Over and over, we all fight the same battle: how to control our talking when we are meeting with a donor.  After all, talking too much is the kiss of death.

It’s a challenge for everyone – newbies, experienced fundraisers, executive directors, board members, academic leaders alike. 

So, let’s review why it’s so important to listen to the donor, rather than to make a presentation. Why do we want the donor to do most of the talking? Why is talking too much the kiss of death in fundraising? 

You will turn your donor off.

Guess what – in a meeting, your donor is probably expecting to do most of the talking. She has opinions, she’s been thinking a lot about your organization, and she wants to express her point of view. She’s expecting to be heard, and she is not expecting to be presented to by you. 

Above all, you want your donor to stay interested and involved in the conversation. If you are talking and talking, she may start taking mental side trips. Her eyes may start to glaze over. And then, the worst thing can happen – she may feel bored. 

If that happens, she just might not want to see you again. Who wants to visit with someone who talks and talks all the time?

Put yourself in your donor’s shoes.

How long has it been since you felt stuck in a meeting with someone you could not escape from? And you were longing for a way out?

You certainly don’t want your donor to feel like she’s desperate to get away from you. Not at all; you want her to enjoy the visit and want to see you again.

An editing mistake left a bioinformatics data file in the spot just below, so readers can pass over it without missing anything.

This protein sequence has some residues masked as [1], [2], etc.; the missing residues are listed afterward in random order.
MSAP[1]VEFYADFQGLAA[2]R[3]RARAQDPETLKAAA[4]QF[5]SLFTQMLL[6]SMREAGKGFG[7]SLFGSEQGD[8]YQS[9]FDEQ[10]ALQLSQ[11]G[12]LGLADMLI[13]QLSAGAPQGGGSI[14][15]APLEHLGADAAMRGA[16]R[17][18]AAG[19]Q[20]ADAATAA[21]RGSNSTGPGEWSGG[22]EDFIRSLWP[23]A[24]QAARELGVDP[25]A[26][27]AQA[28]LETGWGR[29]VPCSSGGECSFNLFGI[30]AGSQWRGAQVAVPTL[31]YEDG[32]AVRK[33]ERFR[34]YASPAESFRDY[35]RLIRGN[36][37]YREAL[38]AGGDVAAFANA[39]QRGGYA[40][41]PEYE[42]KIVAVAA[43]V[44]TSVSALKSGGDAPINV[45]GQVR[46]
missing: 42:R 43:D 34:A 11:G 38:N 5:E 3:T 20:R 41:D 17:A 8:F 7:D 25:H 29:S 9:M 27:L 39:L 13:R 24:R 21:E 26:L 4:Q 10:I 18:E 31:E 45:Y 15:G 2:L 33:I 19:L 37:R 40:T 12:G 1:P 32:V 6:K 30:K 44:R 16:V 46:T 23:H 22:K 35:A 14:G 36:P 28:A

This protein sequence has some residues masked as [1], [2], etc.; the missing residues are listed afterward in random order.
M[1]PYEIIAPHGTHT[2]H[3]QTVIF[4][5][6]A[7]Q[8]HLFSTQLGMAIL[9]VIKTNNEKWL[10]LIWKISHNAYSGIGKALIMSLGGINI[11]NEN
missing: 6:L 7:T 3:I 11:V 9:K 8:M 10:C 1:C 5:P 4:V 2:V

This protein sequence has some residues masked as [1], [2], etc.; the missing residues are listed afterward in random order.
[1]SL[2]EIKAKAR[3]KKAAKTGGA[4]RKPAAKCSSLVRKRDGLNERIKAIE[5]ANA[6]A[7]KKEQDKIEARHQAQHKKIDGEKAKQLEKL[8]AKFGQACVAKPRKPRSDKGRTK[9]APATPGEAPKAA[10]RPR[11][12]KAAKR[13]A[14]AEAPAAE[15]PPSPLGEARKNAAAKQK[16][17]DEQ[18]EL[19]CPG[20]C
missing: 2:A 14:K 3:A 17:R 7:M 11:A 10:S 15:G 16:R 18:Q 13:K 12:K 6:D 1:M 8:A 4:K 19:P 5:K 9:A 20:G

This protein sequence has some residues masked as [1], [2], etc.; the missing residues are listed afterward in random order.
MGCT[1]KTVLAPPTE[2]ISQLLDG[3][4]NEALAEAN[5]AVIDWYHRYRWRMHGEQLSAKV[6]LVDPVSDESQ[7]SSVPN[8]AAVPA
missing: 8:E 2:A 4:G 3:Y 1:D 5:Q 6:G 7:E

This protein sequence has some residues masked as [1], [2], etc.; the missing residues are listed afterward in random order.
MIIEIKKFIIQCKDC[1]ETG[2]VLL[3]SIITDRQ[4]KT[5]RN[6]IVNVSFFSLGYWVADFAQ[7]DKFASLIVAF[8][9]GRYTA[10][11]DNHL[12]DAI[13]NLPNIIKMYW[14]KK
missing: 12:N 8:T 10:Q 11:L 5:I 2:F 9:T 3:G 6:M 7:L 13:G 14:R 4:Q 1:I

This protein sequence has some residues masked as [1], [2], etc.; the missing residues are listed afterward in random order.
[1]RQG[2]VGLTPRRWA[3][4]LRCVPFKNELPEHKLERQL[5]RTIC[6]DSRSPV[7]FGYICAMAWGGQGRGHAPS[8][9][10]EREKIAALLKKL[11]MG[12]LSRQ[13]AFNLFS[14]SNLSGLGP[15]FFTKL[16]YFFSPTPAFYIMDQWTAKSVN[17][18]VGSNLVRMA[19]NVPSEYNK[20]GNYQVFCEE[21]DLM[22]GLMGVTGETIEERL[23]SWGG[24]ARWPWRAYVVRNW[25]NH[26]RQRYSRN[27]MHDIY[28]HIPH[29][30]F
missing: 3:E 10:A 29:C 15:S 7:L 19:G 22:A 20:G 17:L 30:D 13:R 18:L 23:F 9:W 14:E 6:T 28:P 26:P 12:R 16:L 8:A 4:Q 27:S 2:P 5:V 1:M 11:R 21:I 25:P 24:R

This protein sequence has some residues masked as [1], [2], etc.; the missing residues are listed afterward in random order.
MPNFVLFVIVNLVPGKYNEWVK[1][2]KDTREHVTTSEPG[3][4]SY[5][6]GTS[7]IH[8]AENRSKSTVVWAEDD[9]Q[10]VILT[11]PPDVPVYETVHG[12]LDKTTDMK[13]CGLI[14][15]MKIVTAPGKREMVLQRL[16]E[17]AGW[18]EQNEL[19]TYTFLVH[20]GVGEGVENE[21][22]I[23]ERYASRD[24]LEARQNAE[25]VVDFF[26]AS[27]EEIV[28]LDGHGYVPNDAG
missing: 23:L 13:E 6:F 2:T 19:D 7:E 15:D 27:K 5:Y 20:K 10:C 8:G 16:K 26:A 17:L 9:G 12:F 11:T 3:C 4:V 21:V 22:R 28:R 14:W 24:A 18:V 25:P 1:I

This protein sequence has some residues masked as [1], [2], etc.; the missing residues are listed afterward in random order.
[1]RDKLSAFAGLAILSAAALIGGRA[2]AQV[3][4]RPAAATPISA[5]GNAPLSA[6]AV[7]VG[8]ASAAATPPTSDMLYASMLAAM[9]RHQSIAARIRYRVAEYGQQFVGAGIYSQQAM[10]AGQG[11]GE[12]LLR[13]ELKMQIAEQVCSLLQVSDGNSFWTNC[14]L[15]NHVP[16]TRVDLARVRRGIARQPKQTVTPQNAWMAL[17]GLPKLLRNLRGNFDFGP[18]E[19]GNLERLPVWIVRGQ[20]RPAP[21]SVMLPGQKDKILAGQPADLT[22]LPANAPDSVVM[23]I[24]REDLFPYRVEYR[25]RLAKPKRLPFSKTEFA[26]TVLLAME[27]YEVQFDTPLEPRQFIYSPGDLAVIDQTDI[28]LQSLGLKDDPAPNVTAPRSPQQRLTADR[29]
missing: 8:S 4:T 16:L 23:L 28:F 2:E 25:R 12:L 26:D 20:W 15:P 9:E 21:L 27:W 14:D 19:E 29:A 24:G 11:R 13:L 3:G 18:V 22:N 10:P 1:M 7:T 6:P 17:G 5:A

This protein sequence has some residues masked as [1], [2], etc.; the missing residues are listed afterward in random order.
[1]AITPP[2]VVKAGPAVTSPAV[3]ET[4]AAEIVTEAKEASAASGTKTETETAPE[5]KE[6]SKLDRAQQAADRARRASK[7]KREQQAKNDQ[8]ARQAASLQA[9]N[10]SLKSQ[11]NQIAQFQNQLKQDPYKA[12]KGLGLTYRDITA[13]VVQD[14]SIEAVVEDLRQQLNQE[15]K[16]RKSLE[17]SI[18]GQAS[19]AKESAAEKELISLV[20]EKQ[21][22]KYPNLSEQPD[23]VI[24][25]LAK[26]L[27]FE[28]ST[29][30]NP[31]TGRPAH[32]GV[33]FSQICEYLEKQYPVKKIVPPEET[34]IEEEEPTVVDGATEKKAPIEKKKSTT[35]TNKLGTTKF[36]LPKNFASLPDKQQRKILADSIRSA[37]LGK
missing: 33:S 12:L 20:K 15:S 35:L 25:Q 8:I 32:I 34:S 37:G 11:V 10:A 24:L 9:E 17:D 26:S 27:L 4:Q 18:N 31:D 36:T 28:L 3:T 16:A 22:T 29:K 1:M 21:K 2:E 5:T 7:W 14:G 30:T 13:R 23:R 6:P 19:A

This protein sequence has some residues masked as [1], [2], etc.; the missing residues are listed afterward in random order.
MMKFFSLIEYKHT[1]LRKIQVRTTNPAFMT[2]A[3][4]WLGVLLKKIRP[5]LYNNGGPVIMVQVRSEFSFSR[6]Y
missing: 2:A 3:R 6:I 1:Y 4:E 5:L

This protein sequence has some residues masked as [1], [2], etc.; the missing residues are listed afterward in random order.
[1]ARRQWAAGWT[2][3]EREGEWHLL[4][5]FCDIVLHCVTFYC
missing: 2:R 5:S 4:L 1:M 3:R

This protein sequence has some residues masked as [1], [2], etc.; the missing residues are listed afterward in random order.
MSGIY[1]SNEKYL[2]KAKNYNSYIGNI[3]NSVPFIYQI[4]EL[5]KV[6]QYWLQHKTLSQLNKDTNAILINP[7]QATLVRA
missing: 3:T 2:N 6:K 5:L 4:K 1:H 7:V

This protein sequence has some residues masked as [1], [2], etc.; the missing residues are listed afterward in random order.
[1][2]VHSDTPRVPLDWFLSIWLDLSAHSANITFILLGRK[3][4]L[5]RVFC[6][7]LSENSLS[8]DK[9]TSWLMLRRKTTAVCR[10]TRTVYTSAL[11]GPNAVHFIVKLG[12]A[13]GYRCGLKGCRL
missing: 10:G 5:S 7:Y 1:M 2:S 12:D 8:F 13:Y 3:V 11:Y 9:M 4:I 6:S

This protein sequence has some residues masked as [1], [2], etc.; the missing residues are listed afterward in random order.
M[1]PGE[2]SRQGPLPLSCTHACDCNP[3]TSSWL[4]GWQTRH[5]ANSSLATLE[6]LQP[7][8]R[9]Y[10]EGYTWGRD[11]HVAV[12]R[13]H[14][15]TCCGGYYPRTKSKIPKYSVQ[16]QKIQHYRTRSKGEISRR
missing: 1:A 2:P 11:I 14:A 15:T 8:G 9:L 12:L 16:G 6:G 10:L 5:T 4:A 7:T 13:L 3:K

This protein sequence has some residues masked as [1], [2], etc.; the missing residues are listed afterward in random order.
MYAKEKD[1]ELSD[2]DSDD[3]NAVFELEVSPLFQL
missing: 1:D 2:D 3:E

You may think you’re being interesting, but your donor may think that you are droning on and on. 

Are you guilty of the kiss of death – the “talking problem?”

Too many nonprofit leaders – CEO’s, development directors and board volunteers alike – are guilty of the “talking problem.”

Everyone thinks they need a presentation that can sell the donor on their cause. Even more, too many people think they need a sales pitch.

Here’s the truth.

You don’t need a pitch. You need to listen to your donor instead.

Why are listening skills more important than presentation skills?

Because in fundraising, we have to follow our donor’s lead. When meeting with a donor, we cater to them. Always, we try to bring the donor out and make them feel comfortable. It’s far more important to listen than it is to talk.

As major gift fundraisers, we pay very close attention to what is on our donor’s mind, so that we can find out where she stands. If we want to develop her interest, then we have to know where her strongest interests are. 

If we truly want a warm relationship, then we need to know what is important to her. What her values are, and WHY she is so interested in our cause.

If we have this information, we can probably engage her deeply, get her involved, create a happy long term relationship and develop some wonderfully generous gifts.

Without this information about your donor, you are pretty much at a dead end. There is no cultivation pathway, and no way to plan an appropriate ask. 

Our recommendation is that you and your team should never do more than 50% of the talking. You’ll find that you can become quite comfortable, simply sitting there, holding the space for your donor to share her thoughts. You can relax, watch, gauge and listen.

We think that self-awareness, self-control and a light touch should be very highly prized skills for major gift fundraisers.

Bottom line. Make this your fundraising motto: “Listen Your Way to the Gift.”

The donor will show you the way.

As always, it is a pleasure to share our weekly news and insights with you. 

If your organization is planning a capital campaign or launching a major gifts program – we can help. Send an email to coaching@gailperry.com if you’d like to schedule a free strategy call with us.